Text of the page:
Morning Update: Facebook comes clean on video views; Clarkson’s new show name?; Don’t let footballers on Twitter; Huawei global pitch

Doritos LGBT crisps

AdWeek: Doritos Has Launched Limited-Time Rainbow Chips in Support of the LGBT Community

Now it’s not just Skittles that wants you to taste the rainbow.

Today, Doritos launched its product celebrating LGBT pride: Doritos Rainbows, created in partnership with the It Gets Better Project. The multi-colored chips, inspired by the Pride flag, were designed to raise awareness and funds for It Gets Better, which supports young people struggling with their sexual identity or bullying.

The new chips’ branding, packing, website and all other branding materials associated with the launch were created by Goodby Silverstein & Partners, which also has worked on the brand’s Crash the Super Bowl contest.

Digiday: Facebook gives in to brand demands and lifts the veil on video views

The advertisers are winning the measurement fight with Facebook. For the first time, the social network is letting an outside party examine its ad books, giving brands an independent measurement of views.

Advertisers have been demanding such impartial audits to confirm the view counts that Facebook provides when billing them for their ads. It’s not just Facebook either. YouTube, Pinterest, Snapchat and others have been hearing from major advertisers that they want third-party measurements, according to sources. A recent Financial Times story said YouTube was close to announcing a third party measurement agreement.

Twitter already has one, and it’s with the same company that Facebook just partnered with: Moat. Facebook also said today that Moat would provide similar ad view verification services for brands on Instagram.

Buzzfeed: This Appears To Be The Name Of Jeremy Clarkson’s “Top Gear” Replacement Show?

The new show from former Top Gear presenters Jeremy Clarkson, James May, and Richard Hammond could be called Gear Knobs, according to trademarks registered by a law firm closely associated with Clarkson.

The former hosts have kept silent on the subject of a name for their new TV series since they signed a reported £160 million deal to make a new car show for Amazon Prime earlier this year.

Campaign: Agencies line up for Huawei global contest

Huawei, the Chinese tech giant, has contacted agencies ahead of a possible pitch for its global creative business.

A brief has yet to be issued but Huawei’s smartphone, mobile broadband and home devices division has asked London agencies for their credentials.

TeamHW, a bespoke WPP team, is Huawei’s global creative agency, while Isobar leads global digital marketing activity from Shanghai and London.

Mumbrella Asia: Footballers should not be allowed on Twitter, says former England star Paul Parker

David Hall interviews Paul Parker at Sports Matters

Former England, Manchester United and Chelsea footballer Paul Parker said today that English Premier League football clubs should not allow their players to use social media, particularly Twitter, because they will inevitably slip up.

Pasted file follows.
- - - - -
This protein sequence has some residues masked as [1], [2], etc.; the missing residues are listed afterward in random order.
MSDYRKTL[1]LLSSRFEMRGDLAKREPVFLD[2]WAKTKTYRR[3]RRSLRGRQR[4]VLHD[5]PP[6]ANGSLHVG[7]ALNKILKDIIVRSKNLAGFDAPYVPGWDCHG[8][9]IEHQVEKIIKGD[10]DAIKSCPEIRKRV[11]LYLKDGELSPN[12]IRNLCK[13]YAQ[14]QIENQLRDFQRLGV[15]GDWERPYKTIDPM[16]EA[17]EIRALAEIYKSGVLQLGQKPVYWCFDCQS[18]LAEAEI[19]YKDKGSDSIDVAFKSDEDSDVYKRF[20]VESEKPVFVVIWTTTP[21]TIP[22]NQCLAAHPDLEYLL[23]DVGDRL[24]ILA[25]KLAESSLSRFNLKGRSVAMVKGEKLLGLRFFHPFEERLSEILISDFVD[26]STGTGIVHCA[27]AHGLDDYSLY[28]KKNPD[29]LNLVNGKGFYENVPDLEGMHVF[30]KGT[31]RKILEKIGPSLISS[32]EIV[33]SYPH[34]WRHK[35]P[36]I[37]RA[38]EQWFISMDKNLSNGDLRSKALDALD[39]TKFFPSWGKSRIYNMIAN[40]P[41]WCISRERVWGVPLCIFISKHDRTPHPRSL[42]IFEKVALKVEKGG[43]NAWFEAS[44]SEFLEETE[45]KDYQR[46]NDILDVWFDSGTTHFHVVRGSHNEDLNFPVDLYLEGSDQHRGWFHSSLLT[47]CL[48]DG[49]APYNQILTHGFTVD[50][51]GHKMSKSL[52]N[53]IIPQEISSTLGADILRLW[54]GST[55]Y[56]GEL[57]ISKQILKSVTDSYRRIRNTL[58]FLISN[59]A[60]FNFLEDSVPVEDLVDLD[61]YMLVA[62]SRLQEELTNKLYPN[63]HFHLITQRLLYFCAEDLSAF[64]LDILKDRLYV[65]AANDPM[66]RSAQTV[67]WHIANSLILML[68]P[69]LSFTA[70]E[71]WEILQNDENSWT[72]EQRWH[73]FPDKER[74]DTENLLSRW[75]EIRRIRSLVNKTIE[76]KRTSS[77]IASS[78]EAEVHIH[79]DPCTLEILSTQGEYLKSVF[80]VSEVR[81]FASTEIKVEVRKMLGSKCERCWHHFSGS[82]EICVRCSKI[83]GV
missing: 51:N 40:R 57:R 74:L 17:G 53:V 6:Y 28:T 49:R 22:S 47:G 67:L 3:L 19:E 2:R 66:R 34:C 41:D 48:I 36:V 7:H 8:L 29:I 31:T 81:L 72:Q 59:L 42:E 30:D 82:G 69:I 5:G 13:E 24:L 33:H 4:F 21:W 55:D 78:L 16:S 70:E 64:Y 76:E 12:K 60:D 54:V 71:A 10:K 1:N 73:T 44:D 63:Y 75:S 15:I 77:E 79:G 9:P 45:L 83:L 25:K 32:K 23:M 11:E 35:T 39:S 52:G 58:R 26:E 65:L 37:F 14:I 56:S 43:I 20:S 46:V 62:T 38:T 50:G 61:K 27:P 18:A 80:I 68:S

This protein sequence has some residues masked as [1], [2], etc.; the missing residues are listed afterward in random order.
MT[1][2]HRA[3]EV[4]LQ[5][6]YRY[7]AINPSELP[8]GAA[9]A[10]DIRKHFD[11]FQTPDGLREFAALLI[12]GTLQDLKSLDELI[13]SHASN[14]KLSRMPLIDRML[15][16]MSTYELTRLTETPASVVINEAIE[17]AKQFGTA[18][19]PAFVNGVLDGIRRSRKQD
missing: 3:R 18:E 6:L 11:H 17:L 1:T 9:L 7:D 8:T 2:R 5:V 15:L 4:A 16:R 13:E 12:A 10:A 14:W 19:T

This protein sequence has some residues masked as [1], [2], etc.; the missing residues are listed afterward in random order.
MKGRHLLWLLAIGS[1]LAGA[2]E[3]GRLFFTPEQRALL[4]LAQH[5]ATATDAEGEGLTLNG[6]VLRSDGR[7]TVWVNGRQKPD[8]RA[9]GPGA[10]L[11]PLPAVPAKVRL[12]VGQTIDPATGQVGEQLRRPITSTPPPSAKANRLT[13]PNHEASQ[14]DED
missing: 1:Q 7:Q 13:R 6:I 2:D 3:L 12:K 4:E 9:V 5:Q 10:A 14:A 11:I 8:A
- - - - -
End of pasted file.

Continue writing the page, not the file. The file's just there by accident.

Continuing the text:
“Footballers are not always seen as the brightest [people], and they’re [voicing their opinions in public] on Twitter. The problem with that is, they will slip up. Too many players are slipping up,” he said at the Sports Matters conference in Singapore today.

The Guardian: Marketing at the Rugby World Cup: don’t just jump on the bandwagon

When it comes to event marketing, long gone are the light-touch days of putting out a few flag banners and distributing a complimentary, branded event map. Nowadays, more craft must go into a campaign to create an experience, make a genuine connection with fans and engage the consumer.

No better time then to look at the Rugby World Cup 2015, which kicks off on Friday with England v Fiji. Lots of brands from across the world have put huge efforts into their rugby-themed event marketing campaigns, which will run before, during and most likely after the event. Their aim? To capitalise on interest and gain as much traction (and noise) as possible.

The Drum: Adblocking software flies up app chart following day one release of iOS 9

Mobile advertising could be in for a huge hit as ad blocking software soars to the top of app charts worldwide following the launch of Apple’s latest operating system iOS 9.

Less than 24 hours after Apple made iOS 9 available, ad blocking apps such as Peace and Purify have taken the app store by storm as users install the web browser extensions as a means of speeding up browsing and preventing intrusive ads.

The UK app store chart has Peace, priced at £2.29, residing in the top spot on the same day as its launch. The app promises to “dramatically speed up web browsing by blocking mosts ads and privacy-invading trackers on web pages”. In the US Peace has also grabbed the number one spot while Purify has moved into number five.

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